What is the Senate doing that it does not want the public to know?
The Senate does not provide answers to requests for access to information.
Santo Domingo, DR
The resentment of a senator for not being able to receive internal information on the bill of the Law of Extinction of Ownership was the straw that broke the camel’s back and questioned the level of transparency in the Senate of the Republic.
The management of the upper chamber has been shrouded in secrecy, a label earned from the lack of information, the constant obstacles to journalists, and the concealment of the management of the Senate Provincial Management Fund, popularly known as the “Barrilito.”
Eduardo Estrella’s administration in the Senate has been marked by infrastructure works, both at a physical and technological level, including implementing an automated voting system for “greater transparency.”
However, the legislator from Santiago has never shown interest in developing a platform under which the senators’ management of the Barrilito would be transparent.
Only on one occasion did the Senate allow the entry of a journalist who disclosed the content of hundreds of pages containing the invoices of expenses of these funds. Since the publication, access has not been allowed again.
Several senators were consulted about the expenses they give to Barrilito, and the answer tends to be similar: boxes of dead people, medicines, and in general “aids” to people of their province. However, none of them has had the initiative to fully show the monthly expenses made with this millionaire fund.
Unanswered requests for information
As a public entity that is part of the Dominican State, the Senate is the object of being questioned through requests for information granted by Law 200-04 on Free Access to Public Information.
However, several requests made by journalists of the Listín Diario have ended without response and without consequence on the part of the entity in charge of governing the law.
Among the requests made which have gone unanswered are the expenses made by the Senate for the legislators’ trip to a hotel where the Penal Code bill was debated; the funds granted to the legislators to be spent on Mother’s Day, as well as the delivery of cards or bonuses in December for the activities usually carried out by the members of Congress in their respective provinces.
The unanswered requests made through the Single Portal of Request for Access to Public Information (SAIP) are left desolate on the platform, with the response time granted by law with legends such as “Compiling information” and “Awaiting the corresponding Department.”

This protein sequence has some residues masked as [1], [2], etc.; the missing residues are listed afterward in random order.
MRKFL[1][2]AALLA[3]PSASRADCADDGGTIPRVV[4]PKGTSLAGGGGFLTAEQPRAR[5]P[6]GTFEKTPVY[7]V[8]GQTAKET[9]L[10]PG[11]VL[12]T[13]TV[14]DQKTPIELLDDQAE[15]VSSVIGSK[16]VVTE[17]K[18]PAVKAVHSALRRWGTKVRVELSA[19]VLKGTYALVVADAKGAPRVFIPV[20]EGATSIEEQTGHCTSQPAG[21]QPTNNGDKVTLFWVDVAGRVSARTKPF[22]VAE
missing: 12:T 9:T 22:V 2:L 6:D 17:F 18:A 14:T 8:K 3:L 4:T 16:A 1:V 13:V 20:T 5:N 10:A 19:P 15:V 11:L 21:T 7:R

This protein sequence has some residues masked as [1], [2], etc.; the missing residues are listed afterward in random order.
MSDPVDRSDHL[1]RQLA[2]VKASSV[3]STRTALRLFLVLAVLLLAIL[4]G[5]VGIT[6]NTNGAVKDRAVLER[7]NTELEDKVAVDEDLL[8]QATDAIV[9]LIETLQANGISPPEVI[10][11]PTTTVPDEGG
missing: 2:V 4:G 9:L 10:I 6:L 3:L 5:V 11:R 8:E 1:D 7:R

Although this is not the majority of cases, the Senate reserves the right to grant information depending on what is requested.
Limits to journalists and senators
Last July 4, a commission led by the spokesman of the Dominican Liberation Party (PLD) in the Senate demanded from the Commissions Coordination Department the minutes and audios of the bicameral commission that studied the bill of law of extinction of ownership, documents that, according to the congressman himself, they refused to hand over.
Yván Lorenzo, a spokesman for the PLD, accused the Senate of “kidnapping and manipulating” the minutes of the commission for the extinction of ownership, alleging that he had been requesting the documents for several days to “spread them to the public opinion.”
Next to the commission was a group of journalists who were prevented from entering the office and described as a “mob of people” by employees of the upper chamber.
Another event occurred last June 23, when the senator of the Modern Revolutionary Party (PRM), Faride Raful, prevented a colleague of her party from giving information to journalists about what was discussed in the bicameral commission of extinction of ownership by abruptly opening the door of the room, interrupting his statements and forcing him to enter the meeting and then calling an impromptu press conference.
In matters of transparency, the Senate still has pending debts and could imitate the actions of the Chamber of Deputies.
The limits imposed on journalists in the Senate have been present since the first day of the administration, with examples such as the impediment to entering the chamber and certain areas; the non-notification of visits to the president Eduardo Estrella, who also has no interaction with the press.